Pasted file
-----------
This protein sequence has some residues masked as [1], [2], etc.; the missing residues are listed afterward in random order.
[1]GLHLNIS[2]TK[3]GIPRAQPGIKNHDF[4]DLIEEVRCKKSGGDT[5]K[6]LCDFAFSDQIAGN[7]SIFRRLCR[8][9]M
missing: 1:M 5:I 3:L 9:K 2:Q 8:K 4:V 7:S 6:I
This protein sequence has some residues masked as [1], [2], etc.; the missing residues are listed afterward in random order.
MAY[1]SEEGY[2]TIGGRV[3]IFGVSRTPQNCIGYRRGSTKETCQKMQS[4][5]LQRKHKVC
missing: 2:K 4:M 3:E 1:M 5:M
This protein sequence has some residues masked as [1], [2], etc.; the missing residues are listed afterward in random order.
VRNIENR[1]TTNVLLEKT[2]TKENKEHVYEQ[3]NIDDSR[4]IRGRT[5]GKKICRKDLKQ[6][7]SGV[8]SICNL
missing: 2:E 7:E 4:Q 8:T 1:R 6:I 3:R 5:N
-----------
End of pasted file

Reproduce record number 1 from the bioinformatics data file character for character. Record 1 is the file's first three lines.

This protein sequence has some residues masked as [1], [2], etc.; the missing residues are listed afterward in random order.
[1]GLHLNIS[2]TK[3]GIPRAQPGIKNHDF[4]DLIEEVRCKKSGGDT[5]K[6]LCDFAFSDQIAGN[7]SIFRRLCR[8][9]M
missing: 1:M 5:I 3:L 9:K 2:Q 8:K 4:V 7:S 6:I